GENEVA -- Swiss police continued their search Sunday for a missing French tourist after an avalanche buried a group out snowshoeing and cross-country skiing in the country's south.
Four people were killed and five injured Saturday when the 11-strong group were caught by the avalanche on a road on the 12,200-foot Mont Velan in the Pennine Alps near the Swiss-Italian border.
The search for the missing victim was called off for the night later Saturday due to dangerous conditions, police said. It continued Sunday with the use of helicopters and guides.
The group were from the Cluses region of France -- nine snowshoers, and two cross-country skiers. They were traveling without a guide, but carried avalanche beacons, police said.
Police spokesman Jean-Marie Bornet for the canton (state) Valais said earlier at least three of the dead were buried by the avalanche.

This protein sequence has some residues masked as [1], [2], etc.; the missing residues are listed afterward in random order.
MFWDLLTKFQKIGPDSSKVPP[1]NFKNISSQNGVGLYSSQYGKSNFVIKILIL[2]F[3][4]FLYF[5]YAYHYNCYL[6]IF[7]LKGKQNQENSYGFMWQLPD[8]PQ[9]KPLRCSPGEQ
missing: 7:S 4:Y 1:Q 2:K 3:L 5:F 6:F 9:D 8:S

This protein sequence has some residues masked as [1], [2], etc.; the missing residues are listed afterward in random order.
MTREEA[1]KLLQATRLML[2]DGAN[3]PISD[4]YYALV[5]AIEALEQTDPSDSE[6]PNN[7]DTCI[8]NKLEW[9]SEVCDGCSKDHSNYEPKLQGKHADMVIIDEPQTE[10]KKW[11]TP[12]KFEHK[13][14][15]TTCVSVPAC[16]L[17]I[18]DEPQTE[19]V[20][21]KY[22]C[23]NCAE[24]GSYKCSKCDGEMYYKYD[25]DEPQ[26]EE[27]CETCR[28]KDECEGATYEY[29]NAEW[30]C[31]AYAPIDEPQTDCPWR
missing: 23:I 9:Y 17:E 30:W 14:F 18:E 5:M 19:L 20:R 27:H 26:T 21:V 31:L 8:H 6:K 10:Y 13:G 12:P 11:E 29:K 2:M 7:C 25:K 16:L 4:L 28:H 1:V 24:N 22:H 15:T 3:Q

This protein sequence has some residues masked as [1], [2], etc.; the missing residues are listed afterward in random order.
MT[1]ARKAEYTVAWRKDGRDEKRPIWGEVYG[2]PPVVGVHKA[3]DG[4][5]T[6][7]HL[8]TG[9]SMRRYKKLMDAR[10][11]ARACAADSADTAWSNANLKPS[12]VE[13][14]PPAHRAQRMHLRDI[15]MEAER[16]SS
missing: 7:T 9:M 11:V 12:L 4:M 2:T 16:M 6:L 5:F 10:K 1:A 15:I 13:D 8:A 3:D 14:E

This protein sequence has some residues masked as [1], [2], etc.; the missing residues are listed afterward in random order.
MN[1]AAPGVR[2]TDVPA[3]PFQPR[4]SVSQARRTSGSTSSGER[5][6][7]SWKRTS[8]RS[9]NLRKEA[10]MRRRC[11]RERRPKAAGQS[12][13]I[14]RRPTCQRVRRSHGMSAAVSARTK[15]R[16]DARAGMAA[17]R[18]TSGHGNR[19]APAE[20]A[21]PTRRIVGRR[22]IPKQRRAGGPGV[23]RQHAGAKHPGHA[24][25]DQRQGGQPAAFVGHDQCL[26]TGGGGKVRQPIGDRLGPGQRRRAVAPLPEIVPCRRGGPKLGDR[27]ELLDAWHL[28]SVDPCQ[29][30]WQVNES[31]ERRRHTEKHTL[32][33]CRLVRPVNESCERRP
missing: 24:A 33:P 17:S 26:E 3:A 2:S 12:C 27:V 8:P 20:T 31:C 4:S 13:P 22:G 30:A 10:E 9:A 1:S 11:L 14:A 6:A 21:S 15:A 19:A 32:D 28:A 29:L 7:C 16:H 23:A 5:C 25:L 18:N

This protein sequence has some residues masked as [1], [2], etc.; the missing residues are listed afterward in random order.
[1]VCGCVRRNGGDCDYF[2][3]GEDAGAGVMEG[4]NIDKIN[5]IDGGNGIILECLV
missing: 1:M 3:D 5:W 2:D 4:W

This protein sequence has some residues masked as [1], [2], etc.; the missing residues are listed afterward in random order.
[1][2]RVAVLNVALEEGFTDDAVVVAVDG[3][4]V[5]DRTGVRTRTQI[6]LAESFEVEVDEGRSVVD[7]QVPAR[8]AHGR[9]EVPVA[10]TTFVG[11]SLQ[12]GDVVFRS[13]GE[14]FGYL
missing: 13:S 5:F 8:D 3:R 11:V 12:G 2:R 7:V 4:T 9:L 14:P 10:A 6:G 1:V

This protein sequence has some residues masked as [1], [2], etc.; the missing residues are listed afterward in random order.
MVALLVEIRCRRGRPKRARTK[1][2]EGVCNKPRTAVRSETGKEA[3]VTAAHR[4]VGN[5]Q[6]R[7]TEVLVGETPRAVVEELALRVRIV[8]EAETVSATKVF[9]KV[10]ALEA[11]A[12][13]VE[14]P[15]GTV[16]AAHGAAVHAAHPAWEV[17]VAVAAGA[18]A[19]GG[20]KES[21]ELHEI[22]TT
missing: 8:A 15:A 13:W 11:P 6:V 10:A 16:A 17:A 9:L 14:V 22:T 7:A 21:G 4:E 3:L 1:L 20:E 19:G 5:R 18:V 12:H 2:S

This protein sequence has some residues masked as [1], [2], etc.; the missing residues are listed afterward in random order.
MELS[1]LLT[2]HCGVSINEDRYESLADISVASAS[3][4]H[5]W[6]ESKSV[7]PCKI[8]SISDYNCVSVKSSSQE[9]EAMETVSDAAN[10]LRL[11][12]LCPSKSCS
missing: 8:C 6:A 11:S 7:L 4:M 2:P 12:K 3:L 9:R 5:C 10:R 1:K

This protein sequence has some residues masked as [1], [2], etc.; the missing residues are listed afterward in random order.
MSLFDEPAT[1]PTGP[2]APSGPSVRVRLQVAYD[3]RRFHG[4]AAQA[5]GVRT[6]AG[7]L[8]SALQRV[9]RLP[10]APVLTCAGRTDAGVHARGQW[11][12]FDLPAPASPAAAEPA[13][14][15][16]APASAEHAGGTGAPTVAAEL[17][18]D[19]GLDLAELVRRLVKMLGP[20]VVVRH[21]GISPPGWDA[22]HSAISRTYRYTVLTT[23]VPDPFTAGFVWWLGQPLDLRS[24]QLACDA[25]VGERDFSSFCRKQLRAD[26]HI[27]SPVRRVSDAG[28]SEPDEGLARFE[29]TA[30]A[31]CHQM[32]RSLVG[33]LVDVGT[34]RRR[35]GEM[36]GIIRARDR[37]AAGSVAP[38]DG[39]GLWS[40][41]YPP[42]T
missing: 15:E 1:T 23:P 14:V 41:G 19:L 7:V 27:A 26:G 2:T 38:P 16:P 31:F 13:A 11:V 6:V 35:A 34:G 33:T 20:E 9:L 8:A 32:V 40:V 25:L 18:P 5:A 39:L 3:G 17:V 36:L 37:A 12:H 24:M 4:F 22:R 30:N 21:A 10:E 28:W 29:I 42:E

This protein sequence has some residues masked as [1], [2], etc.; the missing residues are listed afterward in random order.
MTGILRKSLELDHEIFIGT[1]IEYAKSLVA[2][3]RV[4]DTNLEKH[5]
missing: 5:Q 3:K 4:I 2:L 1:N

Police said the avalanche near the road tunnel at the Grand St. Bernard Pass was about 300 meters long and 40 meters wide.
Rescuers were alerted shortly after noon by one of the group, a woman who escaped unharmed. A vast search operation involving 10 helicopters, three ambulances, 20 guide rescuers, eight doctors and eight dog handlers was launched on the slopes above the picturesque Alpine village of Bourg-St-Pierre.
The five injured skiers were taken to several hospitals in Valais. A sixth was admitted to the University Hospital in Lausanne, but died from his injuries, police said. Some of the victims were still being identified.
Switzerland's National Avalanche Center had warned of a "considerable" risk of snowslides in the region.
In January 2010, six people died in an avalanche in another Swiss region, Diemtigtal, and a doctor who went to help was swept away in a second avalanche.